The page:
One of the best on-line resources for finding information about plants and places of botanical interest in California is Calflora (https://www.calflora.org/). Calflora can help you discover what species occur in a particular area, learn about the ecology and horticultural potential of species, and much more.
Among the many features in Calflora are tools for individuals to add location-specific observations and photos of plants seen in California. A recent email from Calflora on this topic is HERE. Observations can be added by uploading the information and photos directly to Calflora or by assimilating observations previously added to iNaturalist.
Photos added directly to Calflora will be available as reference photos on the “Taxon Report” pages, whereas images imported from iNaturalist will not, and they will appear in the search results on the “Observation Search” page only if you check “iNaturalist” under “Other Sources.”
On the other hand, observations posted first in iNaturalist will be:
– confirmed by at least one other person to become “research grade” before it is eligible for assimilation into the Calflora database, and
– assimilated into the Global Biodiversity Information Facility (GBIF), which is another aggregator of biodiversity data.
On the iNaturalist site, search areas can cross state and national boundaries and can include other organisms besides plants.
Instructions for how to import your observations from iNaturalist to Calflora are HERE. The “Add Records from iNaturalist” feature is HERE (you will need to register as a contributor to Calflora first). Basically, an application running within the Calflora web site will look at your iNaturalist account, search for observations matching Calflora’s required criteria and any other date or taxon filters you wish to add, and display a list of your qualifying observations and photos.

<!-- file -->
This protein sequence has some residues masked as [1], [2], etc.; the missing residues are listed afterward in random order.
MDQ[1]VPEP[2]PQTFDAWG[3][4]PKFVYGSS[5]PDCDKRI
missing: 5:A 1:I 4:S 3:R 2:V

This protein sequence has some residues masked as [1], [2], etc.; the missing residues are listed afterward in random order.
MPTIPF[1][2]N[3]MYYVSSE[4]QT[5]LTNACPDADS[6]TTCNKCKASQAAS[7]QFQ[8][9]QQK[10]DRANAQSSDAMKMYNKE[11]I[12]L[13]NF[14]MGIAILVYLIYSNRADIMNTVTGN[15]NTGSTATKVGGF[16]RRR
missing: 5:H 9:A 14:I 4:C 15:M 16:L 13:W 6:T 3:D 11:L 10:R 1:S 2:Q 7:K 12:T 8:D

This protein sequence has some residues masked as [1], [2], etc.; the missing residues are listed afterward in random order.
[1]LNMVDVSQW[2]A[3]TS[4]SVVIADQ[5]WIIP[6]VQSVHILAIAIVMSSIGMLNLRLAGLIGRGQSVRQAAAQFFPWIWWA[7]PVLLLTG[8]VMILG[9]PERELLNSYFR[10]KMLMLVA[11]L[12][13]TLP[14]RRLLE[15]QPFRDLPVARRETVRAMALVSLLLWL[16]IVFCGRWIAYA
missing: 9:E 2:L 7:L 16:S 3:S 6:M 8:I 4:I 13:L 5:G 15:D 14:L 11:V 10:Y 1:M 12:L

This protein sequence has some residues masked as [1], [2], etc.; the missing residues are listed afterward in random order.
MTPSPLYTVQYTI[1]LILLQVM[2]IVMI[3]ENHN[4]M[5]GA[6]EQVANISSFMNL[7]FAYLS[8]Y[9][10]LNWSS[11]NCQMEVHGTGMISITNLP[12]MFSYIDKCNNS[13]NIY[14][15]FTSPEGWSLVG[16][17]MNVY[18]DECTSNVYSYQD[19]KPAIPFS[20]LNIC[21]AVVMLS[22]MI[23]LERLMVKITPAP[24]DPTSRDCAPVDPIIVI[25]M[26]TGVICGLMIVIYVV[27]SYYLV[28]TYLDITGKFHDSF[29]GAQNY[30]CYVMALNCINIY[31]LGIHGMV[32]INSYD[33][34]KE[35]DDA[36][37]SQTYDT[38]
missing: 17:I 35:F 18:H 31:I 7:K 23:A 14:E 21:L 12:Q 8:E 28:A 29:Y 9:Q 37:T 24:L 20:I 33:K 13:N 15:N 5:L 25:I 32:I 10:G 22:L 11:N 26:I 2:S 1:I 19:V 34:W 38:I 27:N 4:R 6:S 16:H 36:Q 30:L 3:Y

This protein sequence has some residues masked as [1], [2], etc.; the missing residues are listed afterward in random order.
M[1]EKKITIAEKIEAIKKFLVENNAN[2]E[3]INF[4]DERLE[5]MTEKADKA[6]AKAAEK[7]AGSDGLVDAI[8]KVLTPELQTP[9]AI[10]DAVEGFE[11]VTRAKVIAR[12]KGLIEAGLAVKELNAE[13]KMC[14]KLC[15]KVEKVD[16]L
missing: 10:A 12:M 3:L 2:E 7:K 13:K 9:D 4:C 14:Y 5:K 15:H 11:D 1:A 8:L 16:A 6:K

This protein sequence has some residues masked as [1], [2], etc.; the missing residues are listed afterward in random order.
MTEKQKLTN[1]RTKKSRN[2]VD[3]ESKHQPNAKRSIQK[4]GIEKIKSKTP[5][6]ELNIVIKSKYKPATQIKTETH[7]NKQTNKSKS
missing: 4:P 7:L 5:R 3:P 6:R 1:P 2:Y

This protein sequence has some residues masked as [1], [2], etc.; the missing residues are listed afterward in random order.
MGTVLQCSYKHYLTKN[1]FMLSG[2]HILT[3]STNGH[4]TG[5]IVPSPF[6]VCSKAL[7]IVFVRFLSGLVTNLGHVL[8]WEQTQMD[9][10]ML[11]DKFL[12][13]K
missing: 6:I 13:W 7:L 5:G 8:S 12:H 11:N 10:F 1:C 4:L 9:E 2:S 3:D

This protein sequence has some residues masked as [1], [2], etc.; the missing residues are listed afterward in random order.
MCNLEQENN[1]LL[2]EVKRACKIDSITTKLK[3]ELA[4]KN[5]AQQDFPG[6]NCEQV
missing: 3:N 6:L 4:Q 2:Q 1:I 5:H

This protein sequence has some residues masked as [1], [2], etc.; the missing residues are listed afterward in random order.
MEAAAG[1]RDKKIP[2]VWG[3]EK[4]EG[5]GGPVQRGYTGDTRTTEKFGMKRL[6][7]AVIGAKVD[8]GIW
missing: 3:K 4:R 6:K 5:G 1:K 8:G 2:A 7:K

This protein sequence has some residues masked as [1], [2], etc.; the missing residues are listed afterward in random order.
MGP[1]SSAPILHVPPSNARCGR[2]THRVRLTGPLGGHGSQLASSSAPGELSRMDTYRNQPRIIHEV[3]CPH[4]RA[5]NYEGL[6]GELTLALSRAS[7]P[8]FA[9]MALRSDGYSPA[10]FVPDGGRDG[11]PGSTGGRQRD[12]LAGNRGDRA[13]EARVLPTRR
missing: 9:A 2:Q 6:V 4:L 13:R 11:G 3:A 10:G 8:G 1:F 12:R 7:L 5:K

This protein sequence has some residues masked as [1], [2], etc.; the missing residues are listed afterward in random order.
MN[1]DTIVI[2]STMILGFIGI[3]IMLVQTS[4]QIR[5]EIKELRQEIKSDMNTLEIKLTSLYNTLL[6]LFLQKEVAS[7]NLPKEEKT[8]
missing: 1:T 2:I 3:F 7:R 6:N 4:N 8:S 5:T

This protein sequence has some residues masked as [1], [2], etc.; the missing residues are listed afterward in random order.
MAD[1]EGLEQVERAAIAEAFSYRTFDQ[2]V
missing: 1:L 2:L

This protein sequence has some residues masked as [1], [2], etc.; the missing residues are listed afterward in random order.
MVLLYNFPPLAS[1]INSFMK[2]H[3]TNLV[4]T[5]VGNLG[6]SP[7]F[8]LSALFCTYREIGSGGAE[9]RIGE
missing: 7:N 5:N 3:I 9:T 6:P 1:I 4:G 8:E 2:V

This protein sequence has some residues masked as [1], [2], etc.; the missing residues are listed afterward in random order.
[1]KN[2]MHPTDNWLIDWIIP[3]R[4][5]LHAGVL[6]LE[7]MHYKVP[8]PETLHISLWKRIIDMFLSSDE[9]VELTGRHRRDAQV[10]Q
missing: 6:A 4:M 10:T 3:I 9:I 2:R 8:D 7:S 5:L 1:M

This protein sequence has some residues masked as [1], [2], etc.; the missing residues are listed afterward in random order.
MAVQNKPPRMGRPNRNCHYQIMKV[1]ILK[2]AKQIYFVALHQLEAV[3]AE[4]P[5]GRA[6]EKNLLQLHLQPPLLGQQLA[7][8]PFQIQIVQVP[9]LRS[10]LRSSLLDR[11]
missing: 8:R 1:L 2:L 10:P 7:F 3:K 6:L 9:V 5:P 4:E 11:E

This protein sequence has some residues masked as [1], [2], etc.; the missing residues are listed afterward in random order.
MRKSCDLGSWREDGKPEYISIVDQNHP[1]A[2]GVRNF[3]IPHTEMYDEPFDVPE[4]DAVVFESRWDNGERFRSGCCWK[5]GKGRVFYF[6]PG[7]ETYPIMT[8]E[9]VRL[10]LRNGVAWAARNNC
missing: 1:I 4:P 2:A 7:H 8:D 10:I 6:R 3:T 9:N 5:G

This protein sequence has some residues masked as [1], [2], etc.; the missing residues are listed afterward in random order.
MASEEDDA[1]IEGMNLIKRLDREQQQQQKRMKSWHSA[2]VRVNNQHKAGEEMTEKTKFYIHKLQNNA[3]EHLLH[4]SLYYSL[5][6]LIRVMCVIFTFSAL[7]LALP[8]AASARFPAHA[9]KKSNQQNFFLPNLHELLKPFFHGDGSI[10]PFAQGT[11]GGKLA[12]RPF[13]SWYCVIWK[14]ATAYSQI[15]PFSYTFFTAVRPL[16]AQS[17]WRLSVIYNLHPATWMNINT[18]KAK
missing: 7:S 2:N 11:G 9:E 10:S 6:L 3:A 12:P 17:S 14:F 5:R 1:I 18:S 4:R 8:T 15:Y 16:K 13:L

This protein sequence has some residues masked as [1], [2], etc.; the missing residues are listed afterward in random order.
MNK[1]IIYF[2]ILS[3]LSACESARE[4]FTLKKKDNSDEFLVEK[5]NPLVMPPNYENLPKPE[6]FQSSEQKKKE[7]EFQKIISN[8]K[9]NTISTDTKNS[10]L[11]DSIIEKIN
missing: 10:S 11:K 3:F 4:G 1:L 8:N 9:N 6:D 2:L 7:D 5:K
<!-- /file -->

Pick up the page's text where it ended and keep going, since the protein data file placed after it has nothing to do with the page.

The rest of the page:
These search results will include:
– Research Grade records of wild plants made in California (thus excluding “casual” and “needs ID” observations, non-plant organisms, and observations outside California).
– Records with a Creative Commons (CC) license on both the photo and the observation (allowing them to be used by others for non-commercial purposes).
The search results will not include:
– Records of rare plants (those with obscured locations).
– Records already assimilated into Calflora.
Once this table is displayed, you simply click on each “ID” number, then click “add to Calflora” in the fly-out menu (as in the screenshot below). Calflora imports the taxon name, location, your photographs, and some other details, including a link back to your iNaturalist observation.
My search found about 460 iNaturalist observations meeting these criteria, which I then added to Calflora. It took only a few minutes. This can be done a few times a year—as you post new observations to iNaturalist and as more observations have their IDs confirmed so that they become “research grade”.
Once you have finished the import, your observations will be included on the results page of a “What Grows Here” search along with data from other individuals, herbarium databases, and other sources (be sure to click “display” for each of the icons under “Points”). Here’s an example, using the “Simple” display format (plant names only, no photos):
Calflora is a rich resource with an abundance of maps, lists, localized data, and external links for learning about California’s plants and places to see them. Features in Calflora (or accessible through external links) that differ from what iNaturalist provides include:
– mapped locations of georeferenced collections held in California herbaria,
– species range maps,
– ecological and horticultural information (including the suitability of any species for planting in any location),
– links to a wider variety of external sources,
… and probably much more.
Check it out, spend some time exploring its many features, and import your iNaturalist observations to Calflora.
Lupinus breweri var. bryoides, on a hill south of Bodie
Copyright © Tim Messick 2021. All rights reserved.